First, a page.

Invasive and non-invasive brain stimulation methods are widely used in neuroscience to establish causal relationships between distinct brain regions and the sensory, cognitive and motor functions they subserve. When combined with concurrent brain imaging, such stimulation methods can reveal patterns of neuronal activity responsible for regulating simple and complex behaviours at the level of local circuits and across widespread networks. Understanding how fluctuations in physiological states and task demands might influence the effects of brain stimulation on neural activity and behaviour is at the heart of how we use these tools to understand cognition. Here we review the concept of such ‘state-dependent’ changes in brain activity in response to neural stimulation, and consider examples from research on altered states of consciousness (for example, sleep and anaesthesia) and from task-based manipulations of selective attention and working memory. We relate relevant findings from non-invasive methods used in humans to those obtained from direct electrical and optogenetic stimulation of neuronal ensembles in animal models. Given the widespread use of brain stimulation as a research tool in the laboratory and as a means of augmenting or restoring brain function, consideration of the influence of changing physiological and cognitive states is crucial for increasing the reliability of these interventions.
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This work was supported by a grant from the Australian National Health and Medical Research Council awarded to J.B.M. and P.E.D. (GNT1129715). J.B.M. was supported by a National Health and Medical Research Council Investigator Award (GNT2010141), and by the Australian Research Council Centre of Excellence for Integrative Brain Function (Australian Research Council Centre of Excellence grant CE140100007). The authors thank D. Lloyd for assistance with the figures, K. Garner for helpful discussion, and A. Harris, W. Harrison, D. Rangelov, R. Rideaux and R. Tweedale for their comments on earlier drafts of the manuscript.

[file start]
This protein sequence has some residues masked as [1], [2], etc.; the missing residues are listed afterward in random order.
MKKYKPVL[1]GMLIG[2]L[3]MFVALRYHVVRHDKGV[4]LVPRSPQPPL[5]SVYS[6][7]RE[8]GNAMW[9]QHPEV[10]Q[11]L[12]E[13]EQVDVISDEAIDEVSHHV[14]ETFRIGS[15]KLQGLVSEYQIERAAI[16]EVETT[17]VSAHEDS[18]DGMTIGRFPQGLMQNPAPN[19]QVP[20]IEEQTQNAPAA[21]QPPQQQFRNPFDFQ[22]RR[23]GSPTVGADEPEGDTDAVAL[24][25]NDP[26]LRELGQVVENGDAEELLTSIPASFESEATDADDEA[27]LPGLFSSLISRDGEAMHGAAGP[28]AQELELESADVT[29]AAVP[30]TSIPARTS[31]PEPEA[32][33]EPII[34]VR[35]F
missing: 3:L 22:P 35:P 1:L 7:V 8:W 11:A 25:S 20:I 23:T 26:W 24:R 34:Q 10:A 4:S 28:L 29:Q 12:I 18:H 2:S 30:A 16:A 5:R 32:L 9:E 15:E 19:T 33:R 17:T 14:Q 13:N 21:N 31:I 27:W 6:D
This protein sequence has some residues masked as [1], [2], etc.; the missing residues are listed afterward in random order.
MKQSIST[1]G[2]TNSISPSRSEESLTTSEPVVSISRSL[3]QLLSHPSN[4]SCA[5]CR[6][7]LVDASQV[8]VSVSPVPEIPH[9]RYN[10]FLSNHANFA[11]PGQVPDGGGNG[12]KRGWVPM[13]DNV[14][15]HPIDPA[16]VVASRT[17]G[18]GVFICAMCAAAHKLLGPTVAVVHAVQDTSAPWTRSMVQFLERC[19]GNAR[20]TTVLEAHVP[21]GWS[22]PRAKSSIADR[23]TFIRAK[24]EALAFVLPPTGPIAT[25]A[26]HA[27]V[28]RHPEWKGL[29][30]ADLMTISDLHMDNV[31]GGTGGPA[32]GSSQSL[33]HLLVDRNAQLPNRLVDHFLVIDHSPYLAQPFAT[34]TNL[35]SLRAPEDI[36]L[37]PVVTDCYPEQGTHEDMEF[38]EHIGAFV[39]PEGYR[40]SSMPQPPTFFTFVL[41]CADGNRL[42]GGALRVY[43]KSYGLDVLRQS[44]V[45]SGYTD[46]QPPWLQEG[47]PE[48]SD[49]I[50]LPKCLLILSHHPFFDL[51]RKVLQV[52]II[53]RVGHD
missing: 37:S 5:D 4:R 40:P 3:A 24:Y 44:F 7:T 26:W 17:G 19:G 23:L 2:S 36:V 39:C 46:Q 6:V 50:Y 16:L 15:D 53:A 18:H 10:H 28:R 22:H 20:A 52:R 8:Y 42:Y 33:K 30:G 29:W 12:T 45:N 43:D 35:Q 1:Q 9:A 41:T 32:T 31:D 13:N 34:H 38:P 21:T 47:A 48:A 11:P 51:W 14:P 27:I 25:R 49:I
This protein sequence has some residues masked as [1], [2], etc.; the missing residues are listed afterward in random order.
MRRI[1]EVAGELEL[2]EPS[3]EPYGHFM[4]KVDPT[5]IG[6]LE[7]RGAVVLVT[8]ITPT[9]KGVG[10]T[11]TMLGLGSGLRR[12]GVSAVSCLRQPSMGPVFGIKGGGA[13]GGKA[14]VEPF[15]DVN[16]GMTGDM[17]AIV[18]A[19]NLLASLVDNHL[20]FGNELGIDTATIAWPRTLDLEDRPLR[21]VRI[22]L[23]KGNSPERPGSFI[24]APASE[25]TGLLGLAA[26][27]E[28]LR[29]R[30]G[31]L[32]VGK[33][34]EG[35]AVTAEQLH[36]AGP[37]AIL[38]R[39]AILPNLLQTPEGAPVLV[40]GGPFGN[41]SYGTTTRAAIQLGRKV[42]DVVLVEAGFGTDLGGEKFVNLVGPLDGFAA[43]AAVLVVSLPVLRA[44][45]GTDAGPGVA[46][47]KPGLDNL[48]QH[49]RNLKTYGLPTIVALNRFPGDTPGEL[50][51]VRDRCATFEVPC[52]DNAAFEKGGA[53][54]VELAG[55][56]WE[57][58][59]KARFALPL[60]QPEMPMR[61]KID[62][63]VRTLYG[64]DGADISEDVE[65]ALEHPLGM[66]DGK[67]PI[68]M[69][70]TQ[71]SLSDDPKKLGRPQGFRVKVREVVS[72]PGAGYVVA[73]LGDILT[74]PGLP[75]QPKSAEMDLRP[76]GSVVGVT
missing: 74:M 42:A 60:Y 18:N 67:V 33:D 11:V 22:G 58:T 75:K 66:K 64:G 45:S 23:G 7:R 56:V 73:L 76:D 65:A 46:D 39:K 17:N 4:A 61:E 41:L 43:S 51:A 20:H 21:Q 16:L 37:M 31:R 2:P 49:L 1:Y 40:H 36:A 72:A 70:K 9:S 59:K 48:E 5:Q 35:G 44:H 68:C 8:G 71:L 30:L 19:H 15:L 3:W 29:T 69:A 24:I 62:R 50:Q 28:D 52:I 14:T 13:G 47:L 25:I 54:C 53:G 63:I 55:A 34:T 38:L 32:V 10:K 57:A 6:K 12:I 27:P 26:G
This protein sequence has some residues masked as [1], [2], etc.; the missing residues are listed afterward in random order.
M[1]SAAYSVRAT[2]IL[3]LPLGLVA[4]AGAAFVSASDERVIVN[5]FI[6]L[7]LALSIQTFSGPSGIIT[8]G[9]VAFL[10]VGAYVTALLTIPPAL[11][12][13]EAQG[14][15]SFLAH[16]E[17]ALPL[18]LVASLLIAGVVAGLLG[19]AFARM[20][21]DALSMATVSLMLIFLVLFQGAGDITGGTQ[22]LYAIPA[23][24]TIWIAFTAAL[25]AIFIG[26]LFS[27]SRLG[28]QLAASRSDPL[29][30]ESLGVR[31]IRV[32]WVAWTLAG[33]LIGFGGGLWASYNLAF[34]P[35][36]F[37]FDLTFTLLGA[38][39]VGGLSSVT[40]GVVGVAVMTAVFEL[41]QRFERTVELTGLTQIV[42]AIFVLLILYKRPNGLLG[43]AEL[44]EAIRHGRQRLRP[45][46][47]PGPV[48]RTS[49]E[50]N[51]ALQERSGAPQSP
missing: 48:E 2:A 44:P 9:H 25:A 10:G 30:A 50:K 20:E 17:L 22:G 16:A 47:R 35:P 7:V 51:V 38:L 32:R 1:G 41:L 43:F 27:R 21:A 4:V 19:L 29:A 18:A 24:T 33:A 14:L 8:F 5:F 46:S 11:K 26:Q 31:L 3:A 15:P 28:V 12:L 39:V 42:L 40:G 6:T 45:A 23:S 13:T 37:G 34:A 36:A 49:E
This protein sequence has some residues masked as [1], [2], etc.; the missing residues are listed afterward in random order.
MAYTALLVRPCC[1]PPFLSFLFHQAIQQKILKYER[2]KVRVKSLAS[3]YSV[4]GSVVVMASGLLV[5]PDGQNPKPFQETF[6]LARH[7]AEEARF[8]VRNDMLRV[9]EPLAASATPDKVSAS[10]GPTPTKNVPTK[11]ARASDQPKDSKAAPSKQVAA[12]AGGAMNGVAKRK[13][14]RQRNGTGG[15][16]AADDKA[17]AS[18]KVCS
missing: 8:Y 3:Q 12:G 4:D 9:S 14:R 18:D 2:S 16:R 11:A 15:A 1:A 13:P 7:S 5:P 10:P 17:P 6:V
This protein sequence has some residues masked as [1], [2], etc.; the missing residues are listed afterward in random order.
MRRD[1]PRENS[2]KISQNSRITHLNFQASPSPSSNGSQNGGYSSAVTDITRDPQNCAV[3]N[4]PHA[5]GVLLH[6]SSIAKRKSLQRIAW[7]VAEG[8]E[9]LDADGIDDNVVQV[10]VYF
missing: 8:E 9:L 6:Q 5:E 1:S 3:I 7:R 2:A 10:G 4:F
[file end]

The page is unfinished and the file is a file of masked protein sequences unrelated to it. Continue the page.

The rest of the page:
The authors declare no competing interests.
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- Cognitive states
Finite periods of information processing or mental activity which, in conjunction with their associated neural activity, regulate functions such as attention, learning, memory, thought and reasoning.
(EEG). A non-invasive imaging technique that uses electrodes placed on the scalp to record stimulus-evoked or endogenous electrical activity in the brain with millisecond precision.
- Functional MRI
(fMRI). A non-invasive imaging technique used to measure changes in metabolic activity in the brain associated with local and distributed fluctuations in the blood oxygen level-dependent signal.
- Stochastic resonance
A phenomenon in which the addition of noise to a nonlinear system can, under certain conditions, improve performance or output-signal quality.
The alignment or synchronization of brain activity in response to rhythmic sensory stimuli or brain stimulation, and which may play a role in regulating perceptual and cognitive states.
Wave-like patterns of periodic brain activity in the 0- to ~200-Hz range, often defined in terms of characteristic ‘frequency bands’ such as delta (0.5–3 Hz), theta (4–7 Hz), alpha (8–14 Hz), beta (15–30 Hz) and gamma (more than 30 Hz).
The capacity of the brain to alter its structure and function, often in response to experience, and which is expressed at different anatomical scales, from individual neurons and synapses to cortical maps and networks.
- TMS-evoked potentials
Evoked changes in electrical potential generated in response to a transcranial magnetic stimulation (TMS) pulse and recorded by electroencephalography, resulting in region-specific changes in neural activity generally lasting ~500 ms.
- Effective connectivity
Pattern of interactions between different elements of the nervous system in which the direction of functional communication is causally inferred.
A data analysis technique that uses a computer algorithm — a ‘classifier’ — to predict which class of stimulus or experimental condition was present in a given trial, based on multivariate features of brain activity for that trial.
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Bradley, C., Nydam, A.S., Dux, P.E. et al. State-dependent effects of neural stimulation on brain function and cognition. Nat Rev Neurosci 23, 459–475 (2022). https://doi.org/10.1038/s41583-022-00598-1